SEE ALSO: Volkswagen Buyer's Guide
SPECIFICATIONS MODEL: Volkswagen Jetta GLS 1.8T ENGINE: 1.8-liter turbocharged four HORSEPOWER/TORQUE: 150 hp @ 5,700 rpm/155 lb-ft @ 1,750-4,200 rpm TRANSMISSION: Five-speed manual WHEELBASE: 98.9 in. LENGTH x WIDTH x HEIGHT: 172.3 x 68.3 x 56.9 in. STICKER PRICE: $22,145
The Volkswagen Jetta has to be one of the more popular vehicles on the road today. Sure, the New Beetle is far more recognizable, but if you look carefully, you'll see a lot of Jettas driving around.
There are several good reasons for this popularity. First, the Jetta is a good size. Unlike the Golf, which VW still sells, much to my surprise, the Jetta is a true for-passenger vehicle with room for a fifth passenger if the need arises. Legroom front and rear is excellent, and the trunk has enough volume to accommodate a small family's luggage for a reasonable trip.
Second, the Jetta appears to be well made. I have to qualify that last statement because of some mail we've received about cars whose quality fails them after a few thousand miles. Please realize that we only get to drive these cars for a week or so, and many quality issues never surface in that period of time. But I'll still go out on a limb and say the Jetta is well-built.
Third, there is an assortment of powerplants to appeal to any driver. The base engine in the Jetta is a 2.0-liter four-cylinder mill rated at 115 horsepower. Next up the line is the 90 horsepower 1.9-liter turbocharged engine. Diesels are practical, but they also come with inherent problems. At the top of the line is the GLS, powered by a 2.8-liter narrow V-6 with 181 horsepower. Like most V-6 engines, this engine provides good solid power and torque.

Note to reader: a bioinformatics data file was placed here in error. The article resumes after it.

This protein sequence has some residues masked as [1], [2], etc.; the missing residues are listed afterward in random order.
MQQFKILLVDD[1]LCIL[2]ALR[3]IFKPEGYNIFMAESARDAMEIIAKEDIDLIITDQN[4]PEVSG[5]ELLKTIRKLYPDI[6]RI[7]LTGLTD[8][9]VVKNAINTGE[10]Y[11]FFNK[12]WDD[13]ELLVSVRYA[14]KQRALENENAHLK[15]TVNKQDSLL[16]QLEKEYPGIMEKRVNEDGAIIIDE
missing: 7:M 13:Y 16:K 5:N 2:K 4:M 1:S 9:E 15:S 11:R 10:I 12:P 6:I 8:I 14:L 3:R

New for 2000 is the 1.8-liter turbocharged four in our tester that is rated at 150 horsepower. Having had the opportunity to drive all three engines in an assortment of Jettas, I have to say the 1.8T is my favorite.
I'll be the first to admit that I have a heavy foot, but the performance aspects of the 1.8T go far beyond pure power. The engine has great flexibility than the six-cylinder. With "light" turbocharging (Saab offers a similar option) the power surge isn't even noticed and the four acts more like a six. At 150 horsepower, it has enough power for the Jetta, yet it's not overpowering. My guess is that the engine's great appeal lies in the torque curve, which is essentially flat from 1,750 to 4,200 rpm at 155 lbs-ft. With a flat torque curve, you can fully enjoy the full rang eof engine revs.
Volkswagen has introduced the 1.8T in several cars in its range. You can get it in a Golf or Jetta, and it may appear in other cars as 2001 moves along.
Coupled to a great five-speed manual transmission, the Jetta 1.8T is a sweet car. Shifting up and down through the gears is a pleasure, and you always seem to be able to find the right gear ratio for whatever you want to do. We had a couple of other cars in the driveway the week we had the Jetta and the VW was always the car of choice.
But the Jetta is more than just a great engine and gearbox. The suspension is comprised of an independent strut front suspension and a track-correcting independent torsion beam rear suspension with VW's skid control, called Anti-Slip Regulation, or ASR. It has rack-and-pinion steering and four-wheel disc brakes with ABS.
Our tester also had height-adjustable front seats, cruise control, a 60/40 split folding rear seat back, power windows, leather-faced seating, a Monsoon sound system, and front and side impact air bags for safety.
Trunk volume is a decent 13 cubic feet, more than many American sedans.
All this comes with a factory sticker price of $22,145. This is slightly below the going average selling price for new cars these days. While Volkswagens, in my estimation , have never been inexpensive cars thanks to the inequities of the Deutschmark and the dollar, this is a great price for what I perceive to be a solid automobile with a lot of features to recommend it.